Some of it was salvageable, but a lot of it was crap. Some of it was only potential.
Because I am, most of the time, what is known as a “discovery writer” I tend to approach writing projects with no plan. (r.e. this blog). I start with a premise and maybe a character or two and then start writing. This is an exciting process but it also has a couple drawbacks.
First, I tend to underwrite. Because I’m outlining and writing at the same time, I tend to write scenes that I need to write rather than writing the scenes.
Second, I end up with different versions of the same scene.
Third, I end up forgetting what has gone before and changing both character and premise. (I’ve had to throw out several thousand words because I forgot the job of a main character’s father.)
Fourth, endings are real pain. This is because they come after a lot of energy has been spent and I’m in a hurry to move on to the next step. I end up with well written, detailed openings and “then they all got hit by a truck (note: check kind of truck) and lived happily ever after” endings.
The next step is where the previous steps meet and where my problems were today. After I finish a project, I tend to set it aside for months and then read it as if I’m a new reader (albeit one who keeps a pen in hand to mark up the book).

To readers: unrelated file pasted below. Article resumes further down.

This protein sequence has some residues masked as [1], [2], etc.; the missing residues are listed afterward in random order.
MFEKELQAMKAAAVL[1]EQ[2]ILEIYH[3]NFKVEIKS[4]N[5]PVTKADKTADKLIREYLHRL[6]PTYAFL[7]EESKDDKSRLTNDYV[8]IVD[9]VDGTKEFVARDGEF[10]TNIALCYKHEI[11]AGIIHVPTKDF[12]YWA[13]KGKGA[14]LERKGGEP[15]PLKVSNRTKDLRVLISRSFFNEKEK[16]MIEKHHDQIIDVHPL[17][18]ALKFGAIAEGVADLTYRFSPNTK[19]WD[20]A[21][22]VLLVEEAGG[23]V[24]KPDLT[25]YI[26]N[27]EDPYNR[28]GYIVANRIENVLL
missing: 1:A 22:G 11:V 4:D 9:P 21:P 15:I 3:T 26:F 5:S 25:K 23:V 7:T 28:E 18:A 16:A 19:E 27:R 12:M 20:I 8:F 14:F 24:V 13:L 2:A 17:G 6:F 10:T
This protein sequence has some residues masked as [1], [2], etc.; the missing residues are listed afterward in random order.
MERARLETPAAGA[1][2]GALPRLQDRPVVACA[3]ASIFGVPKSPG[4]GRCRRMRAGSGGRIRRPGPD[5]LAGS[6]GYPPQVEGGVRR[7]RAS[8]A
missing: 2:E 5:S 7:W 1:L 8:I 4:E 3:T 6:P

Today I went after a project that I’ve been avoiding for several months. (More on that in another post.) I’ve been through it once and it’s already on computer, but I had to reread it and put it in something resembling an order. That meant trying to remember previous decisions and trying to remember how to use the software I’d entered it in.
I can see where it’s underdeveloped and where it’s crap. This all hopefully leads to finding beta readers who will send reasonably specific feedback. (This has been a problem; more on that in a future post.)
There’s a lot of work to do but it turns out that actually starting the work makes me want to do the work. Not always, but often.